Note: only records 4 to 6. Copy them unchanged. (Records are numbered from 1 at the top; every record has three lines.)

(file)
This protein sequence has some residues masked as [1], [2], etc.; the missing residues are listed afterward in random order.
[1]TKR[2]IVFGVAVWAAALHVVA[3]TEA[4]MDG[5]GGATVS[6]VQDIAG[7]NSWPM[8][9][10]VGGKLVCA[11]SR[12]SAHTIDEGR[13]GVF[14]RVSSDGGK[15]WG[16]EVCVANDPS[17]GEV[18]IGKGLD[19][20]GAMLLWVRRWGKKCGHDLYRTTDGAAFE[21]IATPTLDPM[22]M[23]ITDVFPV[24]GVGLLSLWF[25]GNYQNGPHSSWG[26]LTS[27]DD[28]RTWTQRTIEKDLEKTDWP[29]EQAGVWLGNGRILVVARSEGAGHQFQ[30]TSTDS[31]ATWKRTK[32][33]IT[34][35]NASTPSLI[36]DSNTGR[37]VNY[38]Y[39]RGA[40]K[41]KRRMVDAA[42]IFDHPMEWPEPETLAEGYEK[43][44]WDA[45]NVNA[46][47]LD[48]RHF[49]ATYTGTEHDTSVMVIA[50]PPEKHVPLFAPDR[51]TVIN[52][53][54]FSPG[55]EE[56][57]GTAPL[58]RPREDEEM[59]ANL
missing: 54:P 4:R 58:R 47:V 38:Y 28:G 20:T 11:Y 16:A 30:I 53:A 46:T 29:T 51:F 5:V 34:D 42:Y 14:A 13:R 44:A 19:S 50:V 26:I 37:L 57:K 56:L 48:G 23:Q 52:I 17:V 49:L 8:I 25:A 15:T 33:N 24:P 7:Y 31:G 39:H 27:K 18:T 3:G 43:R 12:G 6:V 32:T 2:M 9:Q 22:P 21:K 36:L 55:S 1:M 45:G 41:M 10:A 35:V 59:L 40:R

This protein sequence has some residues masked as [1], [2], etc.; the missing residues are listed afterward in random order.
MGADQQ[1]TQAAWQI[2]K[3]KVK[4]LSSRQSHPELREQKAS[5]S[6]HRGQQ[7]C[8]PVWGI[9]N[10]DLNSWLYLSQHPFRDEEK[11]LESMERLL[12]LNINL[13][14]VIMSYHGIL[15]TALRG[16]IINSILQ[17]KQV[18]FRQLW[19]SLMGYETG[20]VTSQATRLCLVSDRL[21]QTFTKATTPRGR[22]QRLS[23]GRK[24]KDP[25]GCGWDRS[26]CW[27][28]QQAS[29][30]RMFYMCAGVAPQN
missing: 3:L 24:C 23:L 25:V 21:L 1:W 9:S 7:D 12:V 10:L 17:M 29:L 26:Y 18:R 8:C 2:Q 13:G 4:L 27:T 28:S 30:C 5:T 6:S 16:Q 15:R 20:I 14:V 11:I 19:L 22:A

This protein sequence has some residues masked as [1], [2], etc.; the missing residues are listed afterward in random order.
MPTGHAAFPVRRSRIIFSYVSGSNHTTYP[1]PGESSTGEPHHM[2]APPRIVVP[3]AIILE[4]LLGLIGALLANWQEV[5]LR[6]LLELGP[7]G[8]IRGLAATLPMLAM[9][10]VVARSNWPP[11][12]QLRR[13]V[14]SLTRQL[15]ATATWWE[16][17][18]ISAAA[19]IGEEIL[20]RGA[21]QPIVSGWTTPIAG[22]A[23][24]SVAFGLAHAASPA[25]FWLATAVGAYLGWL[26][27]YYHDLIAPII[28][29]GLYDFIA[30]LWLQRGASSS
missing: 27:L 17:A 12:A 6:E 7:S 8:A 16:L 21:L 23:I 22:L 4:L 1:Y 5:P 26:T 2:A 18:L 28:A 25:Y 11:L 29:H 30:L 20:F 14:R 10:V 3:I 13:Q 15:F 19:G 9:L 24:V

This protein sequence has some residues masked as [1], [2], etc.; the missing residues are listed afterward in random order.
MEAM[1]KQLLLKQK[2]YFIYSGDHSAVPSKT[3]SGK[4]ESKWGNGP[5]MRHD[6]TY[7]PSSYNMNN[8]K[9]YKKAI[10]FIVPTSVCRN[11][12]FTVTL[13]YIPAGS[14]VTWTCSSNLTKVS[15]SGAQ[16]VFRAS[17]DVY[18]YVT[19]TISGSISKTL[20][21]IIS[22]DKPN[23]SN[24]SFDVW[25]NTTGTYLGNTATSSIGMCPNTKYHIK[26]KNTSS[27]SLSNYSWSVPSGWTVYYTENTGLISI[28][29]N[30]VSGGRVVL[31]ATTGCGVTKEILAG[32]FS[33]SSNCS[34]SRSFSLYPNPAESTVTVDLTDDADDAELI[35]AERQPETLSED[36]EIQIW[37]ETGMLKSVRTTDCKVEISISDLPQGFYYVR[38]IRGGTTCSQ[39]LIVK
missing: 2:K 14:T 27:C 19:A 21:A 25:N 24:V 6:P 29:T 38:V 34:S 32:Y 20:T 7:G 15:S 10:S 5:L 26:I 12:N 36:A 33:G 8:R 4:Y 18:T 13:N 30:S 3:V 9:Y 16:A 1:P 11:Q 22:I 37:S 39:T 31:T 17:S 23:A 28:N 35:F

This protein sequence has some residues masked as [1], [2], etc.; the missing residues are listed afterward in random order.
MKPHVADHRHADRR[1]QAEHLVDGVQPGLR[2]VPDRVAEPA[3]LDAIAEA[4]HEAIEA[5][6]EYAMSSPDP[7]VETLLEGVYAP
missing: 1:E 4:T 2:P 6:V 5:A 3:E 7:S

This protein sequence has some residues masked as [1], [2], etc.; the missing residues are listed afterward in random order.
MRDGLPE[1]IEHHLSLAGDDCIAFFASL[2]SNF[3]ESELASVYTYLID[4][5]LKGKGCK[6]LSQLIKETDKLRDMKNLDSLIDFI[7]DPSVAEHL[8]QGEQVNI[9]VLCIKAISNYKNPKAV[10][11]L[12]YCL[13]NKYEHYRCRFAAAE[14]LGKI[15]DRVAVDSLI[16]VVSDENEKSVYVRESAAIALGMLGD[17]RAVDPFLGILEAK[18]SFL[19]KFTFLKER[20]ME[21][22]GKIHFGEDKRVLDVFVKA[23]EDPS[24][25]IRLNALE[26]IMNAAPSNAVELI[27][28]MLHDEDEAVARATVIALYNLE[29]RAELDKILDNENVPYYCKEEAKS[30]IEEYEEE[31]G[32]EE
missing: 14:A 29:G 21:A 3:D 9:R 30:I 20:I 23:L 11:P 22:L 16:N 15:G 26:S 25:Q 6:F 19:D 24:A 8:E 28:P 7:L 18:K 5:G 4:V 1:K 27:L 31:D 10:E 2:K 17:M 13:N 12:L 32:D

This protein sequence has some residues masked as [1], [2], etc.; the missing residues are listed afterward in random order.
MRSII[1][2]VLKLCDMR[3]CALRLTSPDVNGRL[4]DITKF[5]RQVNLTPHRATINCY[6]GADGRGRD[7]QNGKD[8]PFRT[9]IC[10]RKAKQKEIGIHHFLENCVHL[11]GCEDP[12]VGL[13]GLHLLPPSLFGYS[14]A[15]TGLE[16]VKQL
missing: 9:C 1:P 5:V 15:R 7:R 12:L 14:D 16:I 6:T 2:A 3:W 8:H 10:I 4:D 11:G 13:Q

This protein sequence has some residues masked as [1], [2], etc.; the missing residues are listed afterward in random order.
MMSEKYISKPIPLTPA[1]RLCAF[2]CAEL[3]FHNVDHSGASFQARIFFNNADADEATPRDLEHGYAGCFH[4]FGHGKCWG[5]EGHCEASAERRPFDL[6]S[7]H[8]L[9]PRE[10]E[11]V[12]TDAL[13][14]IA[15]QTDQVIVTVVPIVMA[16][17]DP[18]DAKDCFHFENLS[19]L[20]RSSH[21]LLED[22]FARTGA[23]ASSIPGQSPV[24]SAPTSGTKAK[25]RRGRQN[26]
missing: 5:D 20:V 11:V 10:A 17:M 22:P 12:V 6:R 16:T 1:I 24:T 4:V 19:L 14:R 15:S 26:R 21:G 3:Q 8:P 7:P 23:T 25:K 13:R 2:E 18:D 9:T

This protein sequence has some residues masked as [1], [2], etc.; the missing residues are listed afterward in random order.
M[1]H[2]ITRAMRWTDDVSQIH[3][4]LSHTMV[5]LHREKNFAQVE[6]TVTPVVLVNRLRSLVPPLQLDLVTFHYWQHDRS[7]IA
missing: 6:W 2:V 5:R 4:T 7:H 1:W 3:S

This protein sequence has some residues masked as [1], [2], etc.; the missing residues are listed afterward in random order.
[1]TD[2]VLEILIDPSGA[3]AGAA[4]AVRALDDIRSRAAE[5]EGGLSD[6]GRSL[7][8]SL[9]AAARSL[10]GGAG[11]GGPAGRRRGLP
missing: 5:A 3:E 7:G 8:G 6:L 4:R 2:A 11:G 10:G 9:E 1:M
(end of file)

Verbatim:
This protein sequence has some residues masked as [1], [2], etc.; the missing residues are listed afterward in random order.
MEAM[1]KQLLLKQK[2]YFIYSGDHSAVPSKT[3]SGK[4]ESKWGNGP[5]MRHD[6]TY[7]PSSYNMNN[8]K[9]YKKAI[10]FIVPTSVCRN[11][12]FTVTL[13]YIPAGS[14]VTWTCSSNLTKVS[15]SGAQ[16]VFRAS[17]DVY[18]YVT[19]TISGSISKTL[20][21]IIS[22]DKPN[23]SN[24]SFDVW[25]NTTGTYLGNTATSSIGMCPNTKYHIK[26]KNTSS[27]SLSNYSWSVPSGWTVYYTENTGLISI[28][29]N[30]VSGGRVVL[31]ATTGCGVTKEILAG[32]FS[33]SSNCS[34]SRSFSLYPNPAESTVTVDLTDDADDAELI[35]AERQPETLSED[36]EIQIW[37]ETGMLKSVRTTDCKVEISISDLPQGFYYVR[38]IRGGTTCSQ[39]LIVK
missing: 2:K 14:T 27:C 19:A 21:A 25:N 24:V 6:P 29:T 38:V 34:S 32:Y 20:T 7:G 15:S 10:S 5:L 26:I 12:N 36:A 33:G 8:R 4:Y 18:T 13:N 30:S 3:V 9:Y 16:A 1:P 11:Q 22:I 37:S 39:T 31:T 17:S 23:A 28:N 35:F

This protein sequence has some residues masked as [1], [2], etc.; the missing residues are listed afterward in random order.
MKPHVADHRHADRR[1]QAEHLVDGVQPGLR[2]VPDRVAEPA[3]LDAIAEA[4]HEAIEA[5][6]EYAMSSPDP[7]VETLLEGVYAP
missing: 1:E 4:T 2:P 6:V 5:A 3:E 7:S

This protein sequence has some residues masked as [1], [2], etc.; the missing residues are listed afterward in random order.
MRDGLPE[1]IEHHLSLAGDDCIAFFASL[2]SNF[3]ESELASVYTYLID[4][5]LKGKGCK[6]LSQLIKETDKLRDMKNLDSLIDFI[7]DPSVAEHL[8]QGEQVNI[9]VLCIKAISNYKNPKAV[10][11]L[12]YCL[13]NKYEHYRCRFAAAE[14]LGKI[15]DRVAVDSLI[16]VVSDENEKSVYVRESAAIALGMLGD[17]RAVDPFLGILEAK[18]SFL[19]KFTFLKER[20]ME[21][22]GKIHFGEDKRVLDVFVKA[23]EDPS[24][25]IRLNALE[26]IMNAAPSNAVELI[27][28]MLHDEDEAVARATVIALYNLE[29]RAELDKILDNENVPYYCKEEAKS[30]IEEYEEE[31]G[32]EE
missing: 14:A 29:G 21:A 3:D 9:R 30:I 20:I 23:L 11:P 22:L 16:N 15:G 26:S 25:Q 6:F 19:D 24:A 8:E 28:P 7:L 18:K 5:G 4:V 1:K 27:L 31:D 10:E 2:K 17:M 13:N 12:L 32:D